War of the Rebellion: Serial 095 Page 0487 Chapter LVIII. EXPEDITION TO PETERSBURG, VA.

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of destruction on the canal was prosecuted with great vigor. All locks from Goochland to Duguidsville were destroyed during the time the command operated in this country; also immense quantities of rebel Government stores, tobacco, cotton, and subsistence stores were issued to the command or destroyed. The officers and men of the First Division worked with great energy, marching all day over the worst possible roads, and working early and late for the complete accomplishment of the object of the expedition. Great credit is due General Devin and his energetic brigade commanders for their untiring zeal in carrying out the orders given them at this time. Besides the locks, the aqueduct over the mouth of the The River was destroyed, and the canal cut down and injured for miles.

On the 10th of March the command moved to Columbia. The idea of crossing the James River and pushing still farther south was abandoned, for the reason that the enemy had destroyed the bridges on the James River, thus rendering the crossing impracticable, and the fact that, owing to the bad condition of the roads and the reduced condition of the reams and animals of the command, it was not thought feasible to pursue that route. Colonel Fitzhugh's brigade was detached on the night of the 8th of March to precede the command to Columbia, and thence send a force down the river as far as Goochland. His command made an elegant march to the point designated, fully accomplishing the objects for which it had been sent out. During the 11th of March the command remained at Columbia, resting and awaiting the arrival of the wagon trains. Reports were furnished at that time of the amount of property destroyed, captured, & c.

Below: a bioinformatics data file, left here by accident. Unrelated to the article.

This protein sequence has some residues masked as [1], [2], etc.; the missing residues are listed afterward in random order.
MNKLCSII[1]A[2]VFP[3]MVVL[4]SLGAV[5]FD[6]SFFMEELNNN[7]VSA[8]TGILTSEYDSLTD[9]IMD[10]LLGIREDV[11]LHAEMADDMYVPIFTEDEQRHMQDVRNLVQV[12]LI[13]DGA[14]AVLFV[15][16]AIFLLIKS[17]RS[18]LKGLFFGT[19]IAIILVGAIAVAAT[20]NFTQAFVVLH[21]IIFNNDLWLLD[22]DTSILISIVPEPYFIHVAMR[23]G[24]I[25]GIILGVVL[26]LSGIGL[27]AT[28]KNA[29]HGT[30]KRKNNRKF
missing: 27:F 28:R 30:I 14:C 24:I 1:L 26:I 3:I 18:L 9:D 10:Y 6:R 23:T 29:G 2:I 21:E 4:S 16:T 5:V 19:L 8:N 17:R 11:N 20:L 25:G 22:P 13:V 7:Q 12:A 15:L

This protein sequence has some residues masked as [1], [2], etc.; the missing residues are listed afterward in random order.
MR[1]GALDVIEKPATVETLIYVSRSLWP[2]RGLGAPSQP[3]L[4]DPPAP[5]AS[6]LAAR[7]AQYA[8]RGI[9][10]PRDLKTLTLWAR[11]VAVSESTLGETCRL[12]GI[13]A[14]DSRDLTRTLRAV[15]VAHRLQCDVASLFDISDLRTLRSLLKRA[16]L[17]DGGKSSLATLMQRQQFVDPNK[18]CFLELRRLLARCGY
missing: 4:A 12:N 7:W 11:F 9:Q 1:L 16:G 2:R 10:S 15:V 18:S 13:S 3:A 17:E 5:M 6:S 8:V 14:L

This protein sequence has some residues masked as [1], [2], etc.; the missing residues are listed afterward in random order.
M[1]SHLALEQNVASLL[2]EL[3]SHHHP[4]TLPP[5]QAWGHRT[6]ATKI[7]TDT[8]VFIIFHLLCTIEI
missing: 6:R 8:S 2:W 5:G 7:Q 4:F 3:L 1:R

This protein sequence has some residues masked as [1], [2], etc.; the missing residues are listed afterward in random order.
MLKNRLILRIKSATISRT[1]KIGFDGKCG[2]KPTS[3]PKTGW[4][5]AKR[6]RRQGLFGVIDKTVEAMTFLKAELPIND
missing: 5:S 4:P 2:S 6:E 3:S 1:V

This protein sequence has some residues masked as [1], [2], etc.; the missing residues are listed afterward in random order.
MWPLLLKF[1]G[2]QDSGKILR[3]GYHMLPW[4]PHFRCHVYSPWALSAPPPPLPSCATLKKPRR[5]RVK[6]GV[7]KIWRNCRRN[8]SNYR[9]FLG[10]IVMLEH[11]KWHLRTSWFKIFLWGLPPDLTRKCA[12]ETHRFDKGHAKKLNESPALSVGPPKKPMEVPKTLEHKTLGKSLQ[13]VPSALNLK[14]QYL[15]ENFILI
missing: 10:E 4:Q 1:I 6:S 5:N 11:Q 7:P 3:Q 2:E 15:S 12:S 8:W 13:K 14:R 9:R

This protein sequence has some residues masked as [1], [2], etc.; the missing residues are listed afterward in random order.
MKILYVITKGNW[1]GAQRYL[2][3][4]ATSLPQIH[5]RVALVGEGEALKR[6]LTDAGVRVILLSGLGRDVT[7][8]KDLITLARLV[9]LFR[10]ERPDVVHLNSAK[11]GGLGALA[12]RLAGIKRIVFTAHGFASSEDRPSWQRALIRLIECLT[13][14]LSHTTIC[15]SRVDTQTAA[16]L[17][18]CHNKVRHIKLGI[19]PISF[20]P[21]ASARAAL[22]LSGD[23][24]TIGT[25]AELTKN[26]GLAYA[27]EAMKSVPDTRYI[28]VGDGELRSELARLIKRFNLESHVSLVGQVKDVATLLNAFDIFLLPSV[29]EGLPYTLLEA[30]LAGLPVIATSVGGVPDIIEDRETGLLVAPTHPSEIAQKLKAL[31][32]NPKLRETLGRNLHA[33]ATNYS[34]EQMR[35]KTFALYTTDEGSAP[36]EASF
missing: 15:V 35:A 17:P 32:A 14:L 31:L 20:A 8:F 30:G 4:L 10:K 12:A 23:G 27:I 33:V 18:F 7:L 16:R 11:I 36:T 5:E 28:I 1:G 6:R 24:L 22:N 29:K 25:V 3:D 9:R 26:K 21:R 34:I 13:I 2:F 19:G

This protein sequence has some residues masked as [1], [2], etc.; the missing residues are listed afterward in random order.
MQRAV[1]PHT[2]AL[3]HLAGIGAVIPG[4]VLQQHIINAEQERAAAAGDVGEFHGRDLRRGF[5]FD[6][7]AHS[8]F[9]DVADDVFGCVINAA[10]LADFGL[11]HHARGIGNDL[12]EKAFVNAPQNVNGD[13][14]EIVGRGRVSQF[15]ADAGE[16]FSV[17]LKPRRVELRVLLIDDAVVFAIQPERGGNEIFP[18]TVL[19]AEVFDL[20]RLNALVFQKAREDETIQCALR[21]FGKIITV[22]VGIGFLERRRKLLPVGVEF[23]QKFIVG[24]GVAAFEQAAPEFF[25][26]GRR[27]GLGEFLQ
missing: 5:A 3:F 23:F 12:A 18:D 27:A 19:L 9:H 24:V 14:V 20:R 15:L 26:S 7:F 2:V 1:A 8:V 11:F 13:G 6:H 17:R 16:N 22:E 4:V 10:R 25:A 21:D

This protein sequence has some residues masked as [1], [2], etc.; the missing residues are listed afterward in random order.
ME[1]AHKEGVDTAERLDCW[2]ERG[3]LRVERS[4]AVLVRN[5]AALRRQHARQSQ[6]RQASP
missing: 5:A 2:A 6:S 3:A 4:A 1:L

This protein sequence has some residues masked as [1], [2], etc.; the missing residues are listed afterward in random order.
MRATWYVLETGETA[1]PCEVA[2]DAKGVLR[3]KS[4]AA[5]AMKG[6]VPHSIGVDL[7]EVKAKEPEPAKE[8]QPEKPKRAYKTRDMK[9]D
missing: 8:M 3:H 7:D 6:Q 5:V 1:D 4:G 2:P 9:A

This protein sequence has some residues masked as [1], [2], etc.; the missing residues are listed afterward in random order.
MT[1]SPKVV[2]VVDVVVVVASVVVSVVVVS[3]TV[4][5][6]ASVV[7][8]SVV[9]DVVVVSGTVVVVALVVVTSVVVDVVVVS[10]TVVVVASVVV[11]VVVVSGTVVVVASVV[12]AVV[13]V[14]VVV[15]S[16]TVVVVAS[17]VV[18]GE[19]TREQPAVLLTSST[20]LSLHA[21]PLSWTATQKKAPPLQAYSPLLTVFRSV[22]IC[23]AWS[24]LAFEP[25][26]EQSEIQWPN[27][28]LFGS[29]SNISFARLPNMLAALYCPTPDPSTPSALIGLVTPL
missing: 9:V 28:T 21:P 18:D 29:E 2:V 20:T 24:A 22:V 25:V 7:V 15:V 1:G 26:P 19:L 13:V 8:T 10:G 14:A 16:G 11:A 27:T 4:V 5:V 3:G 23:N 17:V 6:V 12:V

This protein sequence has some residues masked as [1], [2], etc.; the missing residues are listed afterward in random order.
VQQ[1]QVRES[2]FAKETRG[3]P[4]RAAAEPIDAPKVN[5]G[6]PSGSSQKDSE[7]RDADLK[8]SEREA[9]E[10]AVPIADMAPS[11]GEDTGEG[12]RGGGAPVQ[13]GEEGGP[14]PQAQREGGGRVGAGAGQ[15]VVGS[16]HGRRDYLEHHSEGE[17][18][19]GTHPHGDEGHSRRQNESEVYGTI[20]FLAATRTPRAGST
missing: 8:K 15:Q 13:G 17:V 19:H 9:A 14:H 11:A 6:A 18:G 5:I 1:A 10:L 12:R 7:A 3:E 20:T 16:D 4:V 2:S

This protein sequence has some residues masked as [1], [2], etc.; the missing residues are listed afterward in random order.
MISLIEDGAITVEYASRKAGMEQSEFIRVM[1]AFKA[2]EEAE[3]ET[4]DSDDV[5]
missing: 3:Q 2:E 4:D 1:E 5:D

On the 12th of March the march toward the Virginia Central Railroad was resumed. The two divisions marched on different roads, the Third Division having orders to occupy the railroad in the neighborhood of Frederick's Hall Station by night. This was done by General Custer, who detached a brigade for the purpose. The fords on the South Anna River were very bad, but after some repairing the command was crossed without trouble, and reached the Central railroad, at Tolersville, on the 13th of March. Here the First Division commenced the work of destruction on the railroad, while the Third Division prosecuted the same work at Frederick's Hall Station and beyond. Quite a number of miles of track were effectually destroyed.

March 14, the command marched south for the purpose of destroying the bridges over the South Anna and Little Rivers. General Custer directed his march over Ground Squirrel bridge, while General Devin moved directly along the railroad to the South Anna. The bridges were taken possession of and destroyed after a brisk skirmish with the guards at the bridge, in which the Fifth U. S. Cavalry did splendid service. Three pieces of artillery and a number of prisoners were captured. The Third Division pushed south as far as Ashland, while the First Division, after completely destroying the bridges, crossed the river with a view to moving to Hanovere Court-House. As it soon became apparent that the enemy in considerable force (Pickett's division and part of Longstreet's corps) were moving to intercept us on our march to the army of the Potomac, the command recrossed the South Anna and moved on the north bank of the Pamunkey to White House Landing. This point was reached on the 18th of March. Here ample supplies were found for the command, and the time was busily occupied in refitting.

On the 25th of March the command resumed the march to the Army of the Potomac, which it joined on the 27th of March.